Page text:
Fall is a great time for planting perennials!
3 Reasons Why You Should Plant Perennials in the Fall
- The ground is still warm enough to encourage good root growth for your perennials. Be sure to try and plant 6 weeks before the ground freezes in your area. Newly planted roots will continue to grow until the ground freezes solid, getting the roots and plant a good foundation to their new home. Now they will be already for next spring and the hot summer.
- It’s a great time to shop for perennials! Though many of the AAS Winners below are available from seed we suggest looking for these winning varieties at your favorite garden retailer as plants.
- Like how the plant looks now in the fall? This is a good representation of what it will look like every fall. Perfect time to add some fall color to your garden.
Three Echinacea Varieties to Try:
This AAS Winner differs from other coneflowers for flower color, branching, and plant size. The incredibly vivid deep rose-purple flowers retain color longer. This first-year flowering perennial has superior performance including a basal branching habit that results in more flowers per plant. Expect rapid and uniform flowering at a day length of 14 hours. Reaching a mid-height of 20-24 inches in the full sun garden, it will bloom continually through fall without deadheading or grooming.
This stunning first-year flowering Echinacea captures the spirit of the North American plains by producing a delightful mix of flower colors from rich purple, pink, red, and orange tones to lighter yellows, creams, and white. This wide range of flower colors on well-branched, durable plants is sure to please any gardener. As an added bonus, ‘Cheyenne Spirit’ does not require a lot of water and offers a wide range of uses from the perennial border, in a mass landscape planting, in a butterfly garden, or as a cut flower.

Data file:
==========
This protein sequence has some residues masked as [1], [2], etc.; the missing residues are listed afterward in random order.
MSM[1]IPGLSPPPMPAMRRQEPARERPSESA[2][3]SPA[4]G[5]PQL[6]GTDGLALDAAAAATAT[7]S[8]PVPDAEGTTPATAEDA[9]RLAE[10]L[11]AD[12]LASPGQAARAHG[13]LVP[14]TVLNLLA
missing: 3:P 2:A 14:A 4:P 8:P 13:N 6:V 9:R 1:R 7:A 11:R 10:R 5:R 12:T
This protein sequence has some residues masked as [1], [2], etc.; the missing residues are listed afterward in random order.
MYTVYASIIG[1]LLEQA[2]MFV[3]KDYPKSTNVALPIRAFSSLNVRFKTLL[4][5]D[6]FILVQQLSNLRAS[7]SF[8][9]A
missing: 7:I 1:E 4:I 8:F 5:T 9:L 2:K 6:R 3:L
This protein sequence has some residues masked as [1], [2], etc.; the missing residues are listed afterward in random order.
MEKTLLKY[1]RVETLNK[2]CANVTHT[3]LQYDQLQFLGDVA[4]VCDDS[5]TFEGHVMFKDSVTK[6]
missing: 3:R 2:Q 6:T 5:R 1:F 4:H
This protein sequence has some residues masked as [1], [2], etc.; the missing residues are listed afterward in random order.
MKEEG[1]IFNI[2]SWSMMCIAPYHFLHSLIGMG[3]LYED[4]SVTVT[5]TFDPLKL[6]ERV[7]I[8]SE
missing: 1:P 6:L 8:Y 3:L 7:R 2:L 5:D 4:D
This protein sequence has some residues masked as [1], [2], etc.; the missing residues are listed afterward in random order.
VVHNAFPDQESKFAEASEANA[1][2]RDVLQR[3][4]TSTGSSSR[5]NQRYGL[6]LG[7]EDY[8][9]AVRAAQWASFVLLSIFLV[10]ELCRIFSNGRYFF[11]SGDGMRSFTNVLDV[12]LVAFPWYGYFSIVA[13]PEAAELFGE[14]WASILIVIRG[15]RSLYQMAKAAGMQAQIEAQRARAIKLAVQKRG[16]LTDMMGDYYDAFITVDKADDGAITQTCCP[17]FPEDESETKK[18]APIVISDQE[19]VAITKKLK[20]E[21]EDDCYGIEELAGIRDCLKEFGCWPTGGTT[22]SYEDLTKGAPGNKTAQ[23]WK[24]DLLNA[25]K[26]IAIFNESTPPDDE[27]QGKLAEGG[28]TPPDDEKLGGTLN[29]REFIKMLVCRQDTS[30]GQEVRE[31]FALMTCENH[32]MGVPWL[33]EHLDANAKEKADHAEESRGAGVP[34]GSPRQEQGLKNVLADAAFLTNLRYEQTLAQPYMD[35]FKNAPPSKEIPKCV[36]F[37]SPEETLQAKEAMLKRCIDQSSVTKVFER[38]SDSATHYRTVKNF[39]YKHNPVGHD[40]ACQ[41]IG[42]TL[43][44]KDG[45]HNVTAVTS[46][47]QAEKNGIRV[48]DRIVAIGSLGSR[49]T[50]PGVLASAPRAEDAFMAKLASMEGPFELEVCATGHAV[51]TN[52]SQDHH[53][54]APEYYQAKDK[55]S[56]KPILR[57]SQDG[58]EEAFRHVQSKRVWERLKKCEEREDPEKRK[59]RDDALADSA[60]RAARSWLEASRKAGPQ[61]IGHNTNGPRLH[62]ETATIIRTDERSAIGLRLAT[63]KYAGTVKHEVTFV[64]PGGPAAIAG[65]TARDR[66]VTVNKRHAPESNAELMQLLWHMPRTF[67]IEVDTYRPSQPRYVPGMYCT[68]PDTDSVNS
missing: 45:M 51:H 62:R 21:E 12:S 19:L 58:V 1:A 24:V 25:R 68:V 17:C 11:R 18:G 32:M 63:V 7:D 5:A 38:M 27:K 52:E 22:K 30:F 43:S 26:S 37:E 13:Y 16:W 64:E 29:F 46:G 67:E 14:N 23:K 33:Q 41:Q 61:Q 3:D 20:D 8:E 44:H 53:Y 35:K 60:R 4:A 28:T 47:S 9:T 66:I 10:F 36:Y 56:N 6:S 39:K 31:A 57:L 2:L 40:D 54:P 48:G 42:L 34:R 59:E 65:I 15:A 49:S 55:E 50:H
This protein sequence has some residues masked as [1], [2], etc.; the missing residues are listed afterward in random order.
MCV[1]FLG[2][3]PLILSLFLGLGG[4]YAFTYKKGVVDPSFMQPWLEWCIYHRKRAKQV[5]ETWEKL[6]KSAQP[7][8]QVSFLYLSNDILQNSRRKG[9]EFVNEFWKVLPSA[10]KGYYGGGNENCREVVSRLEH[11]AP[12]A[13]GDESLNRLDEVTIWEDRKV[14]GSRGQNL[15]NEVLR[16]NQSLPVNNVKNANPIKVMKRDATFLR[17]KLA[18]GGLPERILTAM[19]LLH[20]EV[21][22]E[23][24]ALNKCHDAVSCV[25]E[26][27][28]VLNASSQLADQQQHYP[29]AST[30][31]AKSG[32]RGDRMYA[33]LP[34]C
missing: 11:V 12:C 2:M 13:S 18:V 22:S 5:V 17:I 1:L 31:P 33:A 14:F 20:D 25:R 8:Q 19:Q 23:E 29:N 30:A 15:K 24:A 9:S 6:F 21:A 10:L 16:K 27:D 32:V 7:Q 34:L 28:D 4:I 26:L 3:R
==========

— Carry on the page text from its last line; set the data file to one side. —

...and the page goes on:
Sombrero® Baja Burgundy will add a bold accent to sunny gardens with its vibrant, deep violet-red blossoms. The beautiful flower color is without equal among coneflowers and is perfect for cut flowers. After being trialed over three tough winters, the AAS Judges noted this standout’s hardiness, sturdy branching, and floriferous blooming habit. Birds and pollinators certainly flock to this deer-resistant beauty making it a dual-purpose plant. Gardeners will enjoy prolific blooms from mid-summer until the first frost.
Three Gaillardia Varieties to Try:
Similar to the colors of the desert sun, each three-inch single flower is mahogany red with bright yellow petal edges. Plants produce flowers continuously, even the spent blooms are attractive as tufts of seed. When grown in a full-sun garden, Arizona Sun is a compact plant reaching only 8 to 10 inches tall, spreading about 10 to 12 inches. Gaillardia aristata a.k.a. blanket flower is native to the Great Plains.
The first F1 gaillardia from seed delivers a more uniform plant with more flowers than other varieties. This vigorous drought, wind, and rain resistant plant won’t get loose and floppy. Attractive neatly mounded plants reach 16 to 18 inches tall and spread 20 to 22 inches in full sun. Bright yellow 3-inch daisy-like flowers won’t fade. First-year flowering perennial (to zone 5) blooms in spring 120 days from sowing seed.
This AAS Winner offers a new color for this class. Blooms are lighter in color than traditional gaillardia with yellow edges that deepen to a rich apricot center. Arizona Apricot is free-flowering, blooming heavily the first year, covering the plant with bright blooms that look great in mass. This long-flowering perennial is hardy in USDA Zones 2-10 and is relatively maintenance-free, and drought-tolerant once established.